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Easter in the Historic City of St Augustine

April 6, 2014 | By | Comments More

400-ST-JOHNS-FARMER-SUPPLYI’ve enjoyed my 60-year visit to St Augustine. Depending on who you ask, their point of view, and their length of time in the historic city; some will say it has “matured”, others will say it has “become too commercial”. A former city manager I was fond of, who, like me, was fortunate to have been born here, would say the city has “gone to the bohemians”.

In any event, we survived another brutal winter with temperatures dipping into the 40’s and mid 30’s; while our daughters are living in Colorado and Ohio where they say cold means “minus something”. How do you have minus degrees? Where do they go?

And now, spring has sprung, the grass has riz’, I wonder where the flowers iz’?

Next week is Easter; how we ever connected “eggs” with an “Easter bunny”, seeing that rabbits don’t lay eggs, I have no idea. Aside from the obvious religious significance for Christians, commemorating Jesus’ resurrection and ascension into heaven, hunts for dyed eggs and bunnies are a recent tradition unrelated to the holiday’s origin.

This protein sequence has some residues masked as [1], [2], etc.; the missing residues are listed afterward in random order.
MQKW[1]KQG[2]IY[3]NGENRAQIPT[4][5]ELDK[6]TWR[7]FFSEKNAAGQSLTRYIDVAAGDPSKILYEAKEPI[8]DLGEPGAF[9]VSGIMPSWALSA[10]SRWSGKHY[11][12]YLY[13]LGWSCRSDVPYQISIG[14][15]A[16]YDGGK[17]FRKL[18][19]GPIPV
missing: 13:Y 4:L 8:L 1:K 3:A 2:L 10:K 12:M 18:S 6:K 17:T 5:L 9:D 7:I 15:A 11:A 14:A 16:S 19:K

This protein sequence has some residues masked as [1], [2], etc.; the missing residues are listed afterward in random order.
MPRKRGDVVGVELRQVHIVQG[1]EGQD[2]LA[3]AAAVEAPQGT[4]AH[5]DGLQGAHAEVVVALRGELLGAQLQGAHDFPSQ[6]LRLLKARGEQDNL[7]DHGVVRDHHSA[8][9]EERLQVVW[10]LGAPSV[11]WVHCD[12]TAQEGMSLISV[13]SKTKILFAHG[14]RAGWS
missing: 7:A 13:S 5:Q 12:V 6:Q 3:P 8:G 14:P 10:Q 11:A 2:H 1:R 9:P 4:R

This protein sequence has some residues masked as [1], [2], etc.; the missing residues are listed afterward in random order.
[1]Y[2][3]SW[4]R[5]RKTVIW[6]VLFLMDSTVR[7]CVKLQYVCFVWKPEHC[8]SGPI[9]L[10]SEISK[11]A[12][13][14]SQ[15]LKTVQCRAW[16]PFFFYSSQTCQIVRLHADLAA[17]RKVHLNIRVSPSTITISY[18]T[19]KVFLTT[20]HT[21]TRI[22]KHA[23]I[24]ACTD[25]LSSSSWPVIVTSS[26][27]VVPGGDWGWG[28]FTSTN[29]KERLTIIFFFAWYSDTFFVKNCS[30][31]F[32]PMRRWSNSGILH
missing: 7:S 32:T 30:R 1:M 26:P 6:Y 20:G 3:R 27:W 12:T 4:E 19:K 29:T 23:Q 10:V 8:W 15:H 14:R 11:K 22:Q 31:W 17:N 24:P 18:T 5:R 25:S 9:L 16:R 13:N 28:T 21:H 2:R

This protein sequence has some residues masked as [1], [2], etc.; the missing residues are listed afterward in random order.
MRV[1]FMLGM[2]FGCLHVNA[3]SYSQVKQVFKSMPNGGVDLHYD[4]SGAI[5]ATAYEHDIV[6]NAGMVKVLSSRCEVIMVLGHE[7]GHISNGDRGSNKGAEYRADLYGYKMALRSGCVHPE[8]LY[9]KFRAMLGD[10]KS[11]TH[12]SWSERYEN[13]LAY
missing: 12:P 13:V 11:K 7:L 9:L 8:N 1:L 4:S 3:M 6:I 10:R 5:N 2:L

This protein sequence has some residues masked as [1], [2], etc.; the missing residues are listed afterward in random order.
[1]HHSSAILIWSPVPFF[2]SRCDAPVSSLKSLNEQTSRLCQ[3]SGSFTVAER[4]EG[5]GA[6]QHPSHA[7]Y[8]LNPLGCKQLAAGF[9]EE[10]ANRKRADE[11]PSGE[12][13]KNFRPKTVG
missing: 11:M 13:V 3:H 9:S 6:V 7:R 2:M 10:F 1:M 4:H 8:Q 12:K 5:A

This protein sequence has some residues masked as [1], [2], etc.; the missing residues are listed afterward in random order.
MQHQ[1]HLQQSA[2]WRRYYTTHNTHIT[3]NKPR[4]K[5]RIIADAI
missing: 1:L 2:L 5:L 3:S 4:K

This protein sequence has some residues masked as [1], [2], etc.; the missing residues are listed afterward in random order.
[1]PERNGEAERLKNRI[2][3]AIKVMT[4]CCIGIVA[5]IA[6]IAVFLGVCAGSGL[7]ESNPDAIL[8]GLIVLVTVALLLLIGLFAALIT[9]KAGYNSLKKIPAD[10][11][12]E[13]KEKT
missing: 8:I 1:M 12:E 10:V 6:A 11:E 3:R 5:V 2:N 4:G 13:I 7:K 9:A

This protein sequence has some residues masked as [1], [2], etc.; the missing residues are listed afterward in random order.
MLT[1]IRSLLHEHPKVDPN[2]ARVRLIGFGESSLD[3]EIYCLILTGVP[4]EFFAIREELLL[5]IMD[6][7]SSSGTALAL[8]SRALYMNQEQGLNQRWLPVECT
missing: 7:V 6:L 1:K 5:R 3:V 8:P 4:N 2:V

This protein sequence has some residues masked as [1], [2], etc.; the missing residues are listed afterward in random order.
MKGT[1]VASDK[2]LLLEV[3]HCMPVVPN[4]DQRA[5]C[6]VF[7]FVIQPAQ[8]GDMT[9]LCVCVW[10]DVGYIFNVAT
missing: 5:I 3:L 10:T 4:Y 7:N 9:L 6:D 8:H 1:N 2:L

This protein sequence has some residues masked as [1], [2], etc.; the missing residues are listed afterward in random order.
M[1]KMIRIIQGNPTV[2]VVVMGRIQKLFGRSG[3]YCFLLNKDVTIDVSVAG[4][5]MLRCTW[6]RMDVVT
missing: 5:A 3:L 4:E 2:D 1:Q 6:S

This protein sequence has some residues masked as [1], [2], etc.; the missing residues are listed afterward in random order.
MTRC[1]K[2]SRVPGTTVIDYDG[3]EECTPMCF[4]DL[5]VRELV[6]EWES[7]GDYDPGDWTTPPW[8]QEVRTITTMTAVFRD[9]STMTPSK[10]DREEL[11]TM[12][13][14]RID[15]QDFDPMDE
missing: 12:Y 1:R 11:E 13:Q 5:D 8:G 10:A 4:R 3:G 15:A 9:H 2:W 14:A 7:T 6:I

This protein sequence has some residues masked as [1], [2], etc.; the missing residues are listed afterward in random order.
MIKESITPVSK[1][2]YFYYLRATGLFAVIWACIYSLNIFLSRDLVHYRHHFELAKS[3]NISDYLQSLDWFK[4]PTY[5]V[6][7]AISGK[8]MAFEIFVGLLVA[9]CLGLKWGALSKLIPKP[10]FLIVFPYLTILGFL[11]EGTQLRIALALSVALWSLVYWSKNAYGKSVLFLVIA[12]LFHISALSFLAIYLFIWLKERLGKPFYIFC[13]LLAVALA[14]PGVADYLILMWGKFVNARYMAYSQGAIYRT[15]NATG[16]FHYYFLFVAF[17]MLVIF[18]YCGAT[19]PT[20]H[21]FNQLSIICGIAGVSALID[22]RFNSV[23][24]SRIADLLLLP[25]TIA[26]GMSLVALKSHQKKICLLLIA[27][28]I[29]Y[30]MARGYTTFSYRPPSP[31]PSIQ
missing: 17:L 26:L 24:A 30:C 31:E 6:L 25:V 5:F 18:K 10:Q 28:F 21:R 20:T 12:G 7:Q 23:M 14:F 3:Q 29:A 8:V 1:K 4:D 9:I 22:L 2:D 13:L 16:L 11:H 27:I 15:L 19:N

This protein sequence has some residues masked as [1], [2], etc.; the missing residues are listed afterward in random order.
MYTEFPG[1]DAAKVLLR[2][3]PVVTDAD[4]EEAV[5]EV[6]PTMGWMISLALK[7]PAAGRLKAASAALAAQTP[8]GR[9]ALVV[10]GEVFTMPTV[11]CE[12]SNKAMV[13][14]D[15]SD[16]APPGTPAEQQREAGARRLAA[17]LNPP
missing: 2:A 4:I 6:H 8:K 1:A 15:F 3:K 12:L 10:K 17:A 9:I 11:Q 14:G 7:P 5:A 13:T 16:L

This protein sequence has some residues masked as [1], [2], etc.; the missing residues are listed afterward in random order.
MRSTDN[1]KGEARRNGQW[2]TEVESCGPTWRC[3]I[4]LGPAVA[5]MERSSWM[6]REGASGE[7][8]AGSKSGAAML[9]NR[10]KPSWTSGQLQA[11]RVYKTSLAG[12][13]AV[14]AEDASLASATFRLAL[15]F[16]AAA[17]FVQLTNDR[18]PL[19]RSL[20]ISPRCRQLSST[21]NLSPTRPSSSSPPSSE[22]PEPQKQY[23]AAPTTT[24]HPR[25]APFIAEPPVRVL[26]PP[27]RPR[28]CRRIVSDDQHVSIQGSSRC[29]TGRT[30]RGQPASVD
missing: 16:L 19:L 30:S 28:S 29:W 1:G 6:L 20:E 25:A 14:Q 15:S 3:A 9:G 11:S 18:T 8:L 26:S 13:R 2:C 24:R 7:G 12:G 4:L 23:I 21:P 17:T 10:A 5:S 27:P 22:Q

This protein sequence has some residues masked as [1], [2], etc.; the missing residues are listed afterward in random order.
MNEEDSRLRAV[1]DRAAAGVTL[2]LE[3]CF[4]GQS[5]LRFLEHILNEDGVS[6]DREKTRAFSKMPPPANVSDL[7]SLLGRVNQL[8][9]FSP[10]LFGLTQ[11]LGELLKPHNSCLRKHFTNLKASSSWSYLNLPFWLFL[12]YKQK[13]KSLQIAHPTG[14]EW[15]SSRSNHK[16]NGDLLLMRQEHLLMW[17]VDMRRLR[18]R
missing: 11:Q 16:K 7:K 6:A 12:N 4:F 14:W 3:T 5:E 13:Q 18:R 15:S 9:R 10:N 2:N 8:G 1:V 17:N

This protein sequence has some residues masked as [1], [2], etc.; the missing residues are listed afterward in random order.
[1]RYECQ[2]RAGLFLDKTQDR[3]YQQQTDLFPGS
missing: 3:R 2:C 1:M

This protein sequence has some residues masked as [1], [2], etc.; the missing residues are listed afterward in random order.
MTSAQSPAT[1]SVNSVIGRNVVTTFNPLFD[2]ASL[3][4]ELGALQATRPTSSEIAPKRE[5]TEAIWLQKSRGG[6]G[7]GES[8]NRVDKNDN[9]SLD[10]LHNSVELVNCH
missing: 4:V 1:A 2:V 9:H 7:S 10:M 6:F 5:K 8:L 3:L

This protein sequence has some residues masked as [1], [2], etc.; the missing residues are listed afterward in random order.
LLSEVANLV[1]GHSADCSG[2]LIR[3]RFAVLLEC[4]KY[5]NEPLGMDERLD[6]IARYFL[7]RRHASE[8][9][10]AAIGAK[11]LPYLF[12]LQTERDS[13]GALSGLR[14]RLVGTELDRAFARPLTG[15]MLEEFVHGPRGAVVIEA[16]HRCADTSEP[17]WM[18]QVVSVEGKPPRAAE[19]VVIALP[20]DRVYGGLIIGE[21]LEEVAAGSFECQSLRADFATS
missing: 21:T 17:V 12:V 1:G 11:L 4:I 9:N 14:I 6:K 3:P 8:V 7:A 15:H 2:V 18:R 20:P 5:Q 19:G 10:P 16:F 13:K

We had another Easter tradition in St Augustine when I was a boy. Besides the Easter Day Parade, complete with carriages pulled by horses sporting hats from the ladies of the city’s high society; we got to make a trip to St Johns Farm and Garden Supply on Granada Street to see all the Easter chicks.

North Beach resident Lisa Parrish Lloyd, whose parents owned the store, tells Historic City News managing editor, Michael Gold, she used to be fascinated by the chicks. “I loved watching them when I was little,” Lloyd said. “Cute when small, got a little gawky and intimidating as they got older – I presumed that was their awkward teenager period.”

I seem to remember that at Easter, the store also had baby chicks that were dyed pastel colors. There were naturally yellow chicks; but also pastel pink chicks. Out on display in a pin, they reminded me of an Easter basket. Lisa says she doesn’t remember the dyed chicks, and I could be thinking of something else.

So, I’m hoping Historic City News readers can be my memory. If you remember St Johns Farm and Garden Supply, maybe you can report whether or not you remember the dyed Easter chicks. Just leave your comment below this article.

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Category: Editorials